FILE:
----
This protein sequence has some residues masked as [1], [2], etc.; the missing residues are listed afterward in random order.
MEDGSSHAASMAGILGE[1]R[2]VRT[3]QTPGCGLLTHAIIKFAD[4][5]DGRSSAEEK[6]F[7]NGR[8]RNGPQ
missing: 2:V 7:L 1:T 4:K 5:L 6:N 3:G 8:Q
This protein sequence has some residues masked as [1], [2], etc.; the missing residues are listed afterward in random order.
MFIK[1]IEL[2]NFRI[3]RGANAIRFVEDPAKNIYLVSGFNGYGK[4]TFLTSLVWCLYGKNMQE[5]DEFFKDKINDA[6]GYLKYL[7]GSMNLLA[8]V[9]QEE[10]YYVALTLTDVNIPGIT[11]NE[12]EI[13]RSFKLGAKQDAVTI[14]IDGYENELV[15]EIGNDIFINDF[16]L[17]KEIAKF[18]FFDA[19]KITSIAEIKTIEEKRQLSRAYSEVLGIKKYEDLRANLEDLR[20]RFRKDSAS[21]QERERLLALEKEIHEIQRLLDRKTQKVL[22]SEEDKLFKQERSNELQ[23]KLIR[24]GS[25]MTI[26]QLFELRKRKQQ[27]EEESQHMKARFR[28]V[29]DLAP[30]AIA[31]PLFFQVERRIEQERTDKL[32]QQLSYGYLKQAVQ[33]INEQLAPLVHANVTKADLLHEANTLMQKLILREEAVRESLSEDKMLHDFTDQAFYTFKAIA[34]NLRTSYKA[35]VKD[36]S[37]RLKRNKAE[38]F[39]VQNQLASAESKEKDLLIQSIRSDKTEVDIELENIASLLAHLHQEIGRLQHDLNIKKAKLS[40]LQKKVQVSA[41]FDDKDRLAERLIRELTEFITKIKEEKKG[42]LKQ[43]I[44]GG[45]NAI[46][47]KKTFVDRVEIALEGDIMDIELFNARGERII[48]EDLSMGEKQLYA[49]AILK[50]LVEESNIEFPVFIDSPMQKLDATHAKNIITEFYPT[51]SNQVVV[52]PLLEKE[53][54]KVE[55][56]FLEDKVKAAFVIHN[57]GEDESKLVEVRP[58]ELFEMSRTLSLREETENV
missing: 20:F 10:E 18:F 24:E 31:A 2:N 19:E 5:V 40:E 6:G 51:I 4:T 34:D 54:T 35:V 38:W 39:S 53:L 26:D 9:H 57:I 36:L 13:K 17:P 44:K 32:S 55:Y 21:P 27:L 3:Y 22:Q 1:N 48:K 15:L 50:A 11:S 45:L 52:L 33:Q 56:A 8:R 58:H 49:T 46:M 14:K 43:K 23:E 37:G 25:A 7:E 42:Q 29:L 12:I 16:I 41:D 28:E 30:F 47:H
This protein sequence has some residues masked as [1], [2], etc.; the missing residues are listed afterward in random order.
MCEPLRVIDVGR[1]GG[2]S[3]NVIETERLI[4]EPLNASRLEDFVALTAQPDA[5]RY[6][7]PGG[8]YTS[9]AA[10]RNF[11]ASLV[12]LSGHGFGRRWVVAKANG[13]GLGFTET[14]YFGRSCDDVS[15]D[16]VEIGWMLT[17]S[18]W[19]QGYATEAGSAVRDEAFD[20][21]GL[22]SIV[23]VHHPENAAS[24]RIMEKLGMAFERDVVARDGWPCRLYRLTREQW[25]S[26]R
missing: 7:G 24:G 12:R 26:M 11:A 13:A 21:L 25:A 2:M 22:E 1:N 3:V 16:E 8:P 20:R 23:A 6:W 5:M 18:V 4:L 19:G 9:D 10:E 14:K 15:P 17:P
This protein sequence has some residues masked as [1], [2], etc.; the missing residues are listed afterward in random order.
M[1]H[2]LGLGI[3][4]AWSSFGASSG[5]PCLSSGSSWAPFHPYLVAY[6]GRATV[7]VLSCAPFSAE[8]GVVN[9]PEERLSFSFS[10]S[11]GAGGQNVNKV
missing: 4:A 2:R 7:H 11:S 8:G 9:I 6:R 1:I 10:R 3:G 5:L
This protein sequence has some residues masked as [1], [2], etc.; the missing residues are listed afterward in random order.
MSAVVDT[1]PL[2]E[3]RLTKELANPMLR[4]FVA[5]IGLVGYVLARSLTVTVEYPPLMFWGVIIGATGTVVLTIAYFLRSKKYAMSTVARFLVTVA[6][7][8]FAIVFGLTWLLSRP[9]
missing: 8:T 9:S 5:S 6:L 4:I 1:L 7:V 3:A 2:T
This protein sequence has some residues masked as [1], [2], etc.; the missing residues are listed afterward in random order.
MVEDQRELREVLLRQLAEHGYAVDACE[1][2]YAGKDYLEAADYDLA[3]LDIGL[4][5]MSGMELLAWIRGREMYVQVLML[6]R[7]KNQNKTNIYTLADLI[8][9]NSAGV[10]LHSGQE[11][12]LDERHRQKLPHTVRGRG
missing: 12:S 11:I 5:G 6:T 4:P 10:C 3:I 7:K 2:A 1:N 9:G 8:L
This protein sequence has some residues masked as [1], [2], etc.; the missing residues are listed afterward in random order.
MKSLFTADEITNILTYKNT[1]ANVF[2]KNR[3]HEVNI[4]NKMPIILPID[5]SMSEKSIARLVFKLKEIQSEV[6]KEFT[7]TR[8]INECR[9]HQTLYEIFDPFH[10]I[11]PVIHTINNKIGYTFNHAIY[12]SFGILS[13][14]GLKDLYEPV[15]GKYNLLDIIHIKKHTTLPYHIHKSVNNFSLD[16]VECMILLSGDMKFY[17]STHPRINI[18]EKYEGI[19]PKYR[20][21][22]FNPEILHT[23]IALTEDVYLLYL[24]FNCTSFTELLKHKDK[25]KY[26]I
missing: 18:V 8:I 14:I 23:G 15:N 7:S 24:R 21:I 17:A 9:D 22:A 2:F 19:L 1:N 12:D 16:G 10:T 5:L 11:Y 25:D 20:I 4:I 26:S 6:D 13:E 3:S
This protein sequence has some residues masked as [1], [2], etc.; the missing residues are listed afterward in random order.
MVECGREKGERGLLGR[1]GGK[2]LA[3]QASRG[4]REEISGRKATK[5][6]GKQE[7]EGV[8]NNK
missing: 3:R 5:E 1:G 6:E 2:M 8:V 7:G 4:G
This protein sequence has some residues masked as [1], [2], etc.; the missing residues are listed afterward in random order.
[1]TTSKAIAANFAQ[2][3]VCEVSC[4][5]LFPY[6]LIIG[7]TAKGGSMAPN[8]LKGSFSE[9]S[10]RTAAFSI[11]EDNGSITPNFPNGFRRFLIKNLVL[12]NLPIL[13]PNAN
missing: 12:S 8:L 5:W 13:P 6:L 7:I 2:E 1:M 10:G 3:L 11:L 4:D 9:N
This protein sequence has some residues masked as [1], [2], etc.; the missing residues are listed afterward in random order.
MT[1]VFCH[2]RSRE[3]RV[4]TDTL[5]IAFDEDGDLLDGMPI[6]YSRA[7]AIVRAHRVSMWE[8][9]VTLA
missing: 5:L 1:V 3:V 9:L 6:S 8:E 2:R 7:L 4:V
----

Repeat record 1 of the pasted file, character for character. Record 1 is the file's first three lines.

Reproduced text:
This protein sequence has some residues masked as [1], [2], etc.; the missing residues are listed afterward in random order.
MEDGSSHAASMAGILGE[1]R[2]VRT[3]QTPGCGLLTHAIIKFAD[4][5]DGRSSAEEK[6]F[7]NGR[8]RNGPQ
missing: 2:V 7:L 1:T 4:K 5:L 6:N 3:G 8:Q